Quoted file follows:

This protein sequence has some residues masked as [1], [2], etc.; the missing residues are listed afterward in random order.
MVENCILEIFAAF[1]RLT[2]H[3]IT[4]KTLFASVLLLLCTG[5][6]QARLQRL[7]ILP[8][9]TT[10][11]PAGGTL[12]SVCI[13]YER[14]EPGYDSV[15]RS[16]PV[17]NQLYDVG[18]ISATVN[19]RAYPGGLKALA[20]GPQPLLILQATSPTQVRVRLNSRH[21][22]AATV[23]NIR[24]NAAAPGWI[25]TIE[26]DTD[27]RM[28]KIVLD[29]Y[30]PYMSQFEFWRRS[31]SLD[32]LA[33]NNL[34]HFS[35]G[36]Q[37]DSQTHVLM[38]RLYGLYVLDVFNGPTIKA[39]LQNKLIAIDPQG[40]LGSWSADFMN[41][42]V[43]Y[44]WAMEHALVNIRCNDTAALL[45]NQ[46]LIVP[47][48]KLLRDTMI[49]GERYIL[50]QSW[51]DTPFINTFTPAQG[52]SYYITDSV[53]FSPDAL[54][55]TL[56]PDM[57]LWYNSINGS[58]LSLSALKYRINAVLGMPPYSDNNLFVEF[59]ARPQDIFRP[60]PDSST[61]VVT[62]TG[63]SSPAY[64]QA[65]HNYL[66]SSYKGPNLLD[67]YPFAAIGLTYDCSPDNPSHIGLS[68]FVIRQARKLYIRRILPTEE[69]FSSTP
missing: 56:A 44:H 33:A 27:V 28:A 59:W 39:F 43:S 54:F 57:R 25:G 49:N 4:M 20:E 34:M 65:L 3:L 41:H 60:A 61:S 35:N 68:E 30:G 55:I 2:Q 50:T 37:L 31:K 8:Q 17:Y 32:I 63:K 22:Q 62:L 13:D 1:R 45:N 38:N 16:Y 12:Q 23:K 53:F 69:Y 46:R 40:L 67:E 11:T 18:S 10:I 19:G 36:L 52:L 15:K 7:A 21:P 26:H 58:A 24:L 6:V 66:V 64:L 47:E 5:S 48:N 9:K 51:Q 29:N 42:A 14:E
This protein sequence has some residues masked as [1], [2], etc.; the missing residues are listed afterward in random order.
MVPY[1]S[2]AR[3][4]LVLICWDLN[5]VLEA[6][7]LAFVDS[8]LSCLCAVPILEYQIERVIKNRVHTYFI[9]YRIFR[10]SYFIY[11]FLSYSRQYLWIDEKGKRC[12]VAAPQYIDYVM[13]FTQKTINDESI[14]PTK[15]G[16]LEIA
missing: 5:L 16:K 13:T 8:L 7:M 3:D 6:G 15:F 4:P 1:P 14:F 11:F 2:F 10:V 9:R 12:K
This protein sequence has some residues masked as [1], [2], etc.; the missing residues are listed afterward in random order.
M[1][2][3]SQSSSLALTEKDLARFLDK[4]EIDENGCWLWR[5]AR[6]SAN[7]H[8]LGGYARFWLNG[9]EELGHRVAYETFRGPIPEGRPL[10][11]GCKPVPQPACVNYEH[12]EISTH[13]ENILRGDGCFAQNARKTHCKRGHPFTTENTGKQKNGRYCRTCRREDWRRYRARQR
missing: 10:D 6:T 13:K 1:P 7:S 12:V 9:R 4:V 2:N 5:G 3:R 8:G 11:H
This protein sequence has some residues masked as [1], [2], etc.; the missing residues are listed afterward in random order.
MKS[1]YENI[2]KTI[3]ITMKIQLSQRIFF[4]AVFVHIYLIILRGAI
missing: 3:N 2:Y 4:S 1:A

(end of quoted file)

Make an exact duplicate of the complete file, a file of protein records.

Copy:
This protein sequence has some residues masked as [1], [2], etc.; the missing residues are listed afterward in random order.
MVENCILEIFAAF[1]RLT[2]H[3]IT[4]KTLFASVLLLLCTG[5][6]QARLQRL[7]ILP[8][9]TT[10][11]PAGGTL[12]SVCI[13]YER[14]EPGYDSV[15]RS[16]PV[17]NQLYDVG[18]ISATVN[19]RAYPGGLKALA[20]GPQPLLILQATSPTQVRVRLNSRH[21][22]AATV[23]NIR[24]NAAAPGWI[25]TIE[26]DTD[27]RM[28]KIVLD[29]Y[30]PYMSQFEFWRRS[31]SLD[32]LA[33]NNL[34]HFS[35]G[36]Q[37]DSQTHVLM[38]RLYGLYVLDVFNGPTIKA[39]LQNKLIAIDPQG[40]LGSWSADFMN[41][42]V[43]Y[44]WAMEHALVNIRCNDTAALL[45]NQ[46]LIVP[47][48]KLLRDTMI[49]GERYIL[50]QSW[51]DTPFINTFTPAQG[52]SYYITDSV[53]FSPDAL[54][55]TL[56]PDM[57]LWYNSINGS[58]LSLSALKYRINAVLGMPPYSDNNLFVEF[59]ARPQDIFRP[60]PDSST[61]VVT[62]TG[63]SSPAY[64]QA[65]HNYL[66]SSYKGPNLLD[67]YPFAAIGLTYDCSPDNPSHIGLS[68]FVIRQARKLYIRRILPTEE[69]FSSTP
missing: 56:A 44:H 33:A 27:V 28:A 59:W 39:F 43:S 54:F 57:R 25:G 49:N 4:M 20:E 34:M 65:L 3:L 41:H 60:A 61:S 35:N 68:E 30:G 55:I 2:Q 50:T 37:L 31:K 8:Q 17:Y 32:I 63:K 22:Q 62:L 13:D 1:R 45:N 38:N 16:Y 12:Q 23:K 53:F 69:Y 46:R 40:L 67:E 11:T 18:S 10:I 19:G 36:L 52:L 15:K 7:A 21:P 26:H 58:A 24:L 6:V 66:V 64:L 47:E 5:S 48:N 9:K 51:Q 29:N 42:A 14:E
This protein sequence has some residues masked as [1], [2], etc.; the missing residues are listed afterward in random order.
MVPY[1]S[2]AR[3][4]LVLICWDLN[5]VLEA[6][7]LAFVDS[8]LSCLCAVPILEYQIERVIKNRVHTYFI[9]YRIFR[10]SYFIY[11]FLSYSRQYLWIDEKGKRC[12]VAAPQYIDYVM[13]FTQKTINDESI[14]PTK[15]G[16]LEIA
missing: 5:L 16:K 13:T 8:L 7:M 3:D 6:G 15:F 4:P 1:P 14:F 11:F 2:F 10:V 9:R 12:K
This protein sequence has some residues masked as [1], [2], etc.; the missing residues are listed afterward in random order.
M[1][2][3]SQSSSLALTEKDLARFLDK[4]EIDENGCWLWR[5]AR[6]SAN[7]H[8]LGGYARFWLNG[9]EELGHRVAYETFRGPIPEGRPL[10][11]GCKPVPQPACVNYEH[12]EISTH[13]ENILRGDGCFAQNARKTHCKRGHPFTTENTGKQKNGRYCRTCRREDWRRYRARQR
missing: 10:D 6:T 13:K 1:P 7:S 12:V 9:R 4:V 2:N 5:G 3:R 8:G 11:H
This protein sequence has some residues masked as [1], [2], etc.; the missing residues are listed afterward in random order.
MKS[1]YENI[2]KTI[3]ITMKIQLSQRIFF[4]AVFVHIYLIILRGAI
missing: 3:N 2:Y 4:S 1:A